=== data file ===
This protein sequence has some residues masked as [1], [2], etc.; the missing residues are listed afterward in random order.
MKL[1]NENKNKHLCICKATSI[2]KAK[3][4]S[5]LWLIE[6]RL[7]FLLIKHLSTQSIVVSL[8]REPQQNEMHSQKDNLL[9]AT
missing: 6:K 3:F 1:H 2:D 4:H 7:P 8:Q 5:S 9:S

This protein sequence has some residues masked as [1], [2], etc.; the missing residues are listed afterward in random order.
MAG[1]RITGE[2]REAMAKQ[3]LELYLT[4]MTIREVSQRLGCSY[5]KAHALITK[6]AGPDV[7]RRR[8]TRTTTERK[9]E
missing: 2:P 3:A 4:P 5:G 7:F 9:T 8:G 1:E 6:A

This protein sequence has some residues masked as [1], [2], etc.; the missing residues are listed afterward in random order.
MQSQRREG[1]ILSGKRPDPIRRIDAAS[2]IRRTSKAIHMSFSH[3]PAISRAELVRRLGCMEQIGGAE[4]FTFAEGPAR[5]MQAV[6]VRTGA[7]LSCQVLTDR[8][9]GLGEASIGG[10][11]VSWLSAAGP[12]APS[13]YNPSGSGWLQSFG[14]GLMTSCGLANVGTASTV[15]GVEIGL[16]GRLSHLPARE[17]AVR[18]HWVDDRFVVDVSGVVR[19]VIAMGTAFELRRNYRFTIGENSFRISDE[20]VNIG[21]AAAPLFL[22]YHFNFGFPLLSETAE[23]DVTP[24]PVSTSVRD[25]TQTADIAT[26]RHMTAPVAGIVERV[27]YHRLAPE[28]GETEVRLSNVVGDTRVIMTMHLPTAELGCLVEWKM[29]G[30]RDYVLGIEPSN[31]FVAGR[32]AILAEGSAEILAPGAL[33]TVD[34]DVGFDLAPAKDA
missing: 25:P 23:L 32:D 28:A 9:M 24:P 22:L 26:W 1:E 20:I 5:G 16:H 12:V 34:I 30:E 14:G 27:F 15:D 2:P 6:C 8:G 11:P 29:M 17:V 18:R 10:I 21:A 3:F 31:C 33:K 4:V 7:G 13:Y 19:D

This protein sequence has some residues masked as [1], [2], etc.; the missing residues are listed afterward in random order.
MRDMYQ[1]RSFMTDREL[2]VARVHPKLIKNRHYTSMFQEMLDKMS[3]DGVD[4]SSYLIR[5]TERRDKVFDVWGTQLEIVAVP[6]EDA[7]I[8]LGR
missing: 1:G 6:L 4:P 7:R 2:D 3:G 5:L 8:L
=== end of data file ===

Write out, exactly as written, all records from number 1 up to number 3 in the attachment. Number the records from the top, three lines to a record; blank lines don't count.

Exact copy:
This protein sequence has some residues masked as [1], [2], etc.; the missing residues are listed afterward in random order.
MKL[1]NENKNKHLCICKATSI[2]KAK[3][4]S[5]LWLIE[6]RL[7]FLLIKHLSTQSIVVSL[8]REPQQNEMHSQKDNLL[9]AT
missing: 6:K 3:F 1:H 2:D 4:H 7:P 8:Q 5:S 9:S

This protein sequence has some residues masked as [1], [2], etc.; the missing residues are listed afterward in random order.
MAG[1]RITGE[2]REAMAKQ[3]LELYLT[4]MTIREVSQRLGCSY[5]KAHALITK[6]AGPDV[7]RRR[8]TRTTTERK[9]E
missing: 2:P 3:A 4:P 5:G 7:F 9:T 8:G 1:E 6:A

This protein sequence has some residues masked as [1], [2], etc.; the missing residues are listed afterward in random order.
MQSQRREG[1]ILSGKRPDPIRRIDAAS[2]IRRTSKAIHMSFSH[3]PAISRAELVRRLGCMEQIGGAE[4]FTFAEGPAR[5]MQAV[6]VRTGA[7]LSCQVLTDR[8][9]GLGEASIGG[10][11]VSWLSAAGP[12]APS[13]YNPSGSGWLQSFG[14]GLMTSCGLANVGTASTV[15]GVEIGL[16]GRLSHLPARE[17]AVR[18]HWVDDRFVVDVSGVVR[19]VIAMGTAFELRRNYRFTIGENSFRISDE[20]VNIG[21]AAAPLFL[22]YHFNFGFPLLSETAE[23]DVTP[24]PVSTSVRD[25]TQTADIAT[26]RHMTAPVAGIVERV[27]YHRLAPE[28]GETEVRLSNVVGDTRVIMTMHLPTAELGCLVEWKM[29]G[30]RDYVLGIEPSN[31]FVAGR[32]AILAEGSAEILAPGAL[33]TVD[34]DVGFDLAPAKDA
missing: 25:P 23:L 32:D 28:A 9:M 24:P 22:L 26:W 1:E 20:I 5:G 16:H 12:V 34:I 30:E 14:G 27:F 15:D 2:P 6:C 8:G 11:P 29:M 17:V 18:R 10:I 21:A 3:F 31:C 33:K 4:V 7:G 13:Y 19:D